My parents and three sisters lived at  Rosewater from about 1951 until Gepps Cross was opened.  Being 15 years old I do not recall any protests, not that we were delighted with the accommodation.  A happy memory I have is of a young local man who came along to play the piano and we young folks had an unofficial choir.  My mum said ahe enjoyed hearing the singing..I remember walking through the docks area to catch a bus to my work at the telephone exchange in the city.  Can't remember being afraid!  I have many other memories of our two years in South Australia.
Corinne Ball's picture
Thanks for those recollections, Eileen, what a lovely memory of the choir!
My parents, William and Wilhemena (Ena) with my brother (Robert) and myself (Will) arrived here in 1950 after coming from England on the MV Ormonde. I attended a Kindergarten (or child minding centre) whilst my parents worked. I remember ripping palings off the wool sheds because the lady who looked after us needed firewood for the room heater. when they worked out where the timber came from I was soon stopped. Although young I remember the rooms. There was chicken wire for ceilings, presumeably to stop people climbing up and looking into their neighbours rooms.I remember "father Xmas" visiting me in my bedroom and learned later it was dad dressed in mum's red dressing gown and with cotton wool on his face. He said I would not go to sleep so thay had to devise a way to get me to sleep. Dad  (father xmas) said if I didn't go to sleep he would not leave any presents! I believed in father Xmas for years after.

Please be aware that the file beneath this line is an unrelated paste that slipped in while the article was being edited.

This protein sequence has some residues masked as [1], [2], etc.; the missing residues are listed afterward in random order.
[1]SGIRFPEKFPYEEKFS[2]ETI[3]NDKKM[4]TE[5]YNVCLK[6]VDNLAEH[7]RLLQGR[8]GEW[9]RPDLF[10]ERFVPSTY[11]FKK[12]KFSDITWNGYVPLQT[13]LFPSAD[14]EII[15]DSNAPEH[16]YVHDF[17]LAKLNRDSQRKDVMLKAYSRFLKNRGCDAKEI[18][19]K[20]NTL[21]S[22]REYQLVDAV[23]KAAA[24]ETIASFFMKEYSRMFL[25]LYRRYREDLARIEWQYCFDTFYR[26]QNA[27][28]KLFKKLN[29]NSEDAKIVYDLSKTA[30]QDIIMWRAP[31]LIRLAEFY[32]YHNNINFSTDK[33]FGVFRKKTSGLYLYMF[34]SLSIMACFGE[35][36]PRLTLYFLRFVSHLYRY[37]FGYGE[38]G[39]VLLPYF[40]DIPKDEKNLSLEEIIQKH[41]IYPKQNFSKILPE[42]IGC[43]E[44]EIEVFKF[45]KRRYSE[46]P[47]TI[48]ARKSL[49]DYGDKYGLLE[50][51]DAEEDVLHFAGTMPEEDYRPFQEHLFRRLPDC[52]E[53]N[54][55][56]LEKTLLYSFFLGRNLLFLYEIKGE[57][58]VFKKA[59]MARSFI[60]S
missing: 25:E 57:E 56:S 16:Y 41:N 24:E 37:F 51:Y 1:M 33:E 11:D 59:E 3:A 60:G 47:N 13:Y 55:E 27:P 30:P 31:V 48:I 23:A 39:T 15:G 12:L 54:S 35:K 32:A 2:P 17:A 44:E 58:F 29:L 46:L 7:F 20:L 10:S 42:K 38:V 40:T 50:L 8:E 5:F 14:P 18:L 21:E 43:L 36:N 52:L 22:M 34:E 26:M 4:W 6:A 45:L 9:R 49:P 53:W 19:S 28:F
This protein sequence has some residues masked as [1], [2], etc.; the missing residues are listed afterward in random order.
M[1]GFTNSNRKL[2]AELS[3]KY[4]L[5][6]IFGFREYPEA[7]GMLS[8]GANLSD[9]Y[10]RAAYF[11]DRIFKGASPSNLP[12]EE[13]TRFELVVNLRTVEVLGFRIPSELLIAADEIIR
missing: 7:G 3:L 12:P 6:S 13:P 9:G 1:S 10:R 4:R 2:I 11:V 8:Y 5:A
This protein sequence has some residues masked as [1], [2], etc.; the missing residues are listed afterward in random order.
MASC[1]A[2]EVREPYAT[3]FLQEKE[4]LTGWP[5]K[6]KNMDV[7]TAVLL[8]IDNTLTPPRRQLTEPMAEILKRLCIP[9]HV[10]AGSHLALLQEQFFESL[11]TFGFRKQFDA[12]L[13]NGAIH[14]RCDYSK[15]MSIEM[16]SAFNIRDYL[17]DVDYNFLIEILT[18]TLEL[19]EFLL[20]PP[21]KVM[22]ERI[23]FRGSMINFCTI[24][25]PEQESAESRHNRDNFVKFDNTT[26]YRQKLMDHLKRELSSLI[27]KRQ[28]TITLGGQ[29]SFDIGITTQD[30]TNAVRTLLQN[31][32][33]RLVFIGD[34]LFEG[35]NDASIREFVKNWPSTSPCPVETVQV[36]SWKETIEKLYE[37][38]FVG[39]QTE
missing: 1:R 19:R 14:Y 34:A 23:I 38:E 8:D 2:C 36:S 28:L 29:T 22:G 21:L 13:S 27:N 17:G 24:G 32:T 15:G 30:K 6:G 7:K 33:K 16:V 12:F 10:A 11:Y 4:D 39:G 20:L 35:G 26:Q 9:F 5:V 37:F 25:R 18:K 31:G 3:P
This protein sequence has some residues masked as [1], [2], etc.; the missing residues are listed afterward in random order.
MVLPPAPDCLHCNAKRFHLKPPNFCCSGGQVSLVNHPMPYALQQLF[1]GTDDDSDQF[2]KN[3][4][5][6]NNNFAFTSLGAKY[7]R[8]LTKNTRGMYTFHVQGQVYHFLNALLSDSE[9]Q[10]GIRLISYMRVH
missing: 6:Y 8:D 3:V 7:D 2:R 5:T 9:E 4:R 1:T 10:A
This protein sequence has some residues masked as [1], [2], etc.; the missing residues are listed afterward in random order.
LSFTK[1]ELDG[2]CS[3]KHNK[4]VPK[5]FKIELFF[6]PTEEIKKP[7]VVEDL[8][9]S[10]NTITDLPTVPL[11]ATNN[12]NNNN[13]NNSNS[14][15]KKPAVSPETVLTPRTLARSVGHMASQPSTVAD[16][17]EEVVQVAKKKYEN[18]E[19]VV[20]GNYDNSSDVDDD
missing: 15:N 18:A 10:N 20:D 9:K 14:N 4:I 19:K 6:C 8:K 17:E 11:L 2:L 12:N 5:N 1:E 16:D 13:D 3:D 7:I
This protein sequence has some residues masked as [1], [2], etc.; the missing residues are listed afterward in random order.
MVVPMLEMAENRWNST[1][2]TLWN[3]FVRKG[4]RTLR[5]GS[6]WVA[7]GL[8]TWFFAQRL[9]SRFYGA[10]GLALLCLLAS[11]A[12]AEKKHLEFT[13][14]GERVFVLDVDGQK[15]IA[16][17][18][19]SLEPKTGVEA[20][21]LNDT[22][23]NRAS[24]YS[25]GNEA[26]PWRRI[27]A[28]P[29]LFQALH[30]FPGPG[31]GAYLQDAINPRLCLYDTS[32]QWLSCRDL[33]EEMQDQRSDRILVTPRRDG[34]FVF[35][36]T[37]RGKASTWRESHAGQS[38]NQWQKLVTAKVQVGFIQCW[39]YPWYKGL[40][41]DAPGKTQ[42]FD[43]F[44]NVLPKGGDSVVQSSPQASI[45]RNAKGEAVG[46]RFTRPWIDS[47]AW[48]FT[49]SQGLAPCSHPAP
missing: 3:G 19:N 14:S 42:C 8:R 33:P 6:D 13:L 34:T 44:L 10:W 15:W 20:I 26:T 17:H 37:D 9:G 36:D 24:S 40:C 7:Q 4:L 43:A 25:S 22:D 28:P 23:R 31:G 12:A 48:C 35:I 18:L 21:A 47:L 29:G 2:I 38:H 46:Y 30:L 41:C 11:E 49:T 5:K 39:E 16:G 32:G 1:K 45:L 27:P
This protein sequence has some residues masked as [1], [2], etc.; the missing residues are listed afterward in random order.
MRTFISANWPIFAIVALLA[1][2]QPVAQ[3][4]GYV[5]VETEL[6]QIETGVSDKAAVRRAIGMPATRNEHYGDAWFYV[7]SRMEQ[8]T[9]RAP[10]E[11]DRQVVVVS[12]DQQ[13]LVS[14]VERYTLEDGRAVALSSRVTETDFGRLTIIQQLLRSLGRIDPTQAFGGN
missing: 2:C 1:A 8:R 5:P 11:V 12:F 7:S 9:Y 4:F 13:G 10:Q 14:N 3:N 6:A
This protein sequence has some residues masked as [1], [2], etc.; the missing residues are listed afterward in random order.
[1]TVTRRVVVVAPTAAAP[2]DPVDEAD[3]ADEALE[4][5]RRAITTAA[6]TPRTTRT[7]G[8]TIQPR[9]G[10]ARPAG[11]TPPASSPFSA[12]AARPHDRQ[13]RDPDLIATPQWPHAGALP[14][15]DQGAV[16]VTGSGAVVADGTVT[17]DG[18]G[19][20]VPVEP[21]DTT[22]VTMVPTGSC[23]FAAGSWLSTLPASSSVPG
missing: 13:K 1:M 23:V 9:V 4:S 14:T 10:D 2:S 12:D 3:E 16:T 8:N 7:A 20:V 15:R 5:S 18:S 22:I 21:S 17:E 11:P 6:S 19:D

Corinne Ball's picture
You sound like you were a resourceful person, William, and your dad too!  The chickenwire ceilings were famous, and sound dreadful.  Have you filled in our questionaire to become part of the Hostel Stories research project?  You can find it here: project registration form

My family moved in to the hostel in 1950 as a child, We lived there for about 12 months, My mother worked there as a cleaner working along side the housekeeper Eileen Wallen. My brother and I enjoyed these times as we always had someone to play with,  I remember we used to exchange comics with the childdren next door through the gap between the wall and the wire netting.

Patricia, we'd love to hear more, as stories from staff and their families are very important.  Could you please consider filling out theproject registration form?  it's available from the Migration Museum - call 8207 7580